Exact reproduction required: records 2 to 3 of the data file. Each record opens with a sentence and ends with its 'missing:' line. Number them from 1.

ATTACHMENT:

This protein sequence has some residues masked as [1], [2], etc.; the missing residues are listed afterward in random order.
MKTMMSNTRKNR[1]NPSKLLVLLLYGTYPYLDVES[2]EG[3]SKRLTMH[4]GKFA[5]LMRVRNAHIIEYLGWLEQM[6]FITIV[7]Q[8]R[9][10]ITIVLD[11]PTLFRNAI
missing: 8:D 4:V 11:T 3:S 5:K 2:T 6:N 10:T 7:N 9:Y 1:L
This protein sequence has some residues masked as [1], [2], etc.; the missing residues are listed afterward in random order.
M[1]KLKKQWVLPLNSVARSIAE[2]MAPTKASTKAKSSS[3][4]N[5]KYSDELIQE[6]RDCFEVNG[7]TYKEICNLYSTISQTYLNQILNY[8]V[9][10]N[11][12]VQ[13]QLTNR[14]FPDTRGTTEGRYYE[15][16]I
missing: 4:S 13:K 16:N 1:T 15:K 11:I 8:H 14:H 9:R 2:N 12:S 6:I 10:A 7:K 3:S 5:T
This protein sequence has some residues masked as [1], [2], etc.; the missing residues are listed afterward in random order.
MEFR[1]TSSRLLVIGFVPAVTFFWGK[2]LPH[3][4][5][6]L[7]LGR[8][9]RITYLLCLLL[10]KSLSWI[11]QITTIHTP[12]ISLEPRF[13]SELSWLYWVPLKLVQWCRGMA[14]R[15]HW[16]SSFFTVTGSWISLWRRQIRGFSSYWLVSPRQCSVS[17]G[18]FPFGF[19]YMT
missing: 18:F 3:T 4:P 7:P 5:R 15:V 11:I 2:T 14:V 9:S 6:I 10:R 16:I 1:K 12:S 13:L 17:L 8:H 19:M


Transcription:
This protein sequence has some residues masked as [1], [2], etc.; the missing residues are listed afterward in random order.
M[1]KLKKQWVLPLNSVARSIAE[2]MAPTKASTKAKSSS[3][4]N[5]KYSDELIQE[6]RDCFEVNG[7]TYKEICNLYSTISQTYLNQILNY[8]V[9][10]N[11][12]VQ[13]QLTNR[14]FPDTRGTTEGRYYE[15][16]I
missing: 4:S 13:K 16:N 1:T 15:K 11:I 8:H 14:H 9:R 2:N 12:S 6:I 10:A 7:K 3:S 5:T
This protein sequence has some residues masked as [1], [2], etc.; the missing residues are listed afterward in random order.
MEFR[1]TSSRLLVIGFVPAVTFFWGK[2]LPH[3][4][5][6]L[7]LGR[8][9]RITYLLCLLL[10]KSLSWI[11]QITTIHTP[12]ISLEPRF[13]SELSWLYWVPLKLVQWCRGMA[14]R[15]HW[16]SSFFTVTGSWISLWRRQIRGFSSYWLVSPRQCSVS[17]G[18]FPFGF[19]YMT
missing: 18:F 3:T 4:P 7:P 5:R 15:V 11:I 2:T 14:V 9:S 6:I 10:R 16:I 1:K 12:S 13:L 17:L 8:H 19:M